Courtesy of AAEP
Question: Is there any known causes/conditions/predispositions for early cataract development (early teens) in horses?
Answer: The most common cause of cataracts in horses is Equine Recurrent Uveitis (ERU). ERU is an auto-immune disease where the horse’s immune system attacks the delicate tissues inside the eye. One consequence of this immune system attack is cataract. The diagnosis of cataracts secondary to ERU can be made based on the findings of a complete ophthalmic examination, either by your equine veterinarian or a veterinary ophthalmologist.
Other causes of cataracts in adult horses include blunt trauma to the eye, penetrating trauma to the eye and genetic/hereditary cataracts. Cataract secondary to metabolic disease or toxin ingestion is extremely uncommon in horses.
The only treatment available to improve vision in horses with cataracts is surgical removal of the cataracts. Surgery is performed by a veterinary ophthalmologist, although the surgical technique is very similar to what is performed in humans having cataract surgery. A veterinary ophthalmologist can best advise you on whether cataract surgery is a good choice for your horse.
Question: My 14-year-old Thoroughbred gelding will spook at white (other colors don’t bother him) objects on the ground and gets nervous walking over shadows. He does not like to go into dark horse trailers. Is this a depth perception or behavioral issue…or both?
Answer: This is a great question! When you notice a consistent pattern of behavioral abnormalities, such as resistant behavior when moving from light to dark, it is a great idea to have your horse evaluated by a veterinary ophthalmologist. While we are unable to ask horses what they see, there are a variety of ways to assess vision indirectly. I am frequently amazed and the visual deficits that horses can perform with successfully! A veterinary ophthalmologist may be able to rule out a visual abnormality, which then allows you to concentrate on behavior modification without worrying about an underlying medical condition.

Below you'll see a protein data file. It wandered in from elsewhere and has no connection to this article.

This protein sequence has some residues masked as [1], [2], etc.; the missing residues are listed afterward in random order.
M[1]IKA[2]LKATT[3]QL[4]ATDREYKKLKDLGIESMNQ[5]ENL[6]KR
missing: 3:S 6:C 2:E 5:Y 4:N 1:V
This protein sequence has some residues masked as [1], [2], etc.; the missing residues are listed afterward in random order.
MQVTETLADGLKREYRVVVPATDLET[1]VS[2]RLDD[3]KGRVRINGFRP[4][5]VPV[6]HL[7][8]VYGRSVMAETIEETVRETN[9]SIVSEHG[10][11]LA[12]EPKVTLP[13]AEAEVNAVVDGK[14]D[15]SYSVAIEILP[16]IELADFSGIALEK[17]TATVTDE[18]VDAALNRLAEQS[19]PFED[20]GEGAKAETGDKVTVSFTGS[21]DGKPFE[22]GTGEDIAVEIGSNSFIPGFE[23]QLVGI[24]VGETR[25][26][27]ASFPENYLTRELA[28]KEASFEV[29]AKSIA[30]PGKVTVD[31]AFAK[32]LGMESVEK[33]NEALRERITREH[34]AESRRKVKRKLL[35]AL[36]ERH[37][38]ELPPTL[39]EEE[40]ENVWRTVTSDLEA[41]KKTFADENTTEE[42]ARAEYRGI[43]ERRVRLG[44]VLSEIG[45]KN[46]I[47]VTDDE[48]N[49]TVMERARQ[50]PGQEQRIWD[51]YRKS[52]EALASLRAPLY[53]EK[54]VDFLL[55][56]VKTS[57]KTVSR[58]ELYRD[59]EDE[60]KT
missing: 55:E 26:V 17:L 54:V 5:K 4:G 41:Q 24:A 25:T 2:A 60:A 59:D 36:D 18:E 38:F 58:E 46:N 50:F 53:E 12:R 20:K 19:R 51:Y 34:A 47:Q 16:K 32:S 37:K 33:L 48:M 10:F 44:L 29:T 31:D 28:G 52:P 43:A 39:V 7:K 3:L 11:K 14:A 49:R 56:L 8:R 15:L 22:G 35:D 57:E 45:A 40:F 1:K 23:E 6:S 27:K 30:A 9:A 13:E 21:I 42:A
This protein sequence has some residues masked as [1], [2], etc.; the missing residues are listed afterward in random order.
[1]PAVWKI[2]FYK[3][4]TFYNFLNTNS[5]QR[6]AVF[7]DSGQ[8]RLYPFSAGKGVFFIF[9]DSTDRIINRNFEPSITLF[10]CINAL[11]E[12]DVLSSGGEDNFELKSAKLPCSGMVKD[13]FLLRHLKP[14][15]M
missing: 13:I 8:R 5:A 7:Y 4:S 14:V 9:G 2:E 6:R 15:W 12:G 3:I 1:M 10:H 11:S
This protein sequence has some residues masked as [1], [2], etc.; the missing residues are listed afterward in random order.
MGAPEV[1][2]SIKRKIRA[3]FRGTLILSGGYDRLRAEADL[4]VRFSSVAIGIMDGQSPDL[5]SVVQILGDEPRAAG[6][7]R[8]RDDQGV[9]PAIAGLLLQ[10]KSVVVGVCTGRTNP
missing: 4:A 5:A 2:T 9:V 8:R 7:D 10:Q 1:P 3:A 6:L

To find a veterinary ophthalmologist near you, go to www.acvo.org. You can search by state and for ophthalmologists that see horses.
Question: I have an 8-year-old Arabian with one blue eye. I do keep a fly mask with UV protection on him during the day from April through September. How concerned should I be about damage to his eye, and what more can I do to protect it?
Answer: Having a blue iris does not necessarily make a horse more likely to get eye disease (including diseases like equine recurrent uveitis or ERU). Unfortunately, many horses with blue irises also have a lack of pigmentation in the skin around their eyes. This means their eyelids and eyelid skin are pink, not black or brown. Horses with a lack of pigment in the skin around their eyes are more likely to get a type of cancer called squamous cell carcinoma. The best thing you can do as a horse owner to decrease the chances of your horse getting squamous cell carcinoma is decrease their UV light exposure. This doesn’t mean your horse has to live in a dark stall for the rest of their life! Management strategies include UV blocking fly masks (such as the Guardian mask) and turnout at night rather than during the day. Decreasing excessive UV light exposure will help decrease the risk of developing squamous cell carcinoma.
Question: My horse had cyrosurgery two months ago. How long can I expect the drainage from his eye to last?
Answer: Cryosurgery is the application of liquid nitrogen directly or via a metal coupling device to tissue. The most common application for cryosurgery in equine ophthalmology is eyelid and third eyelid tumors like squamous cell carcinoma. Unfortunately, without knowing why your horse required cryosurgery, it is difficult for me to answer your question directly. I would recommend that your horse be re-evaluated by the veterinarian who performed the surgery. Best of luck with your horse!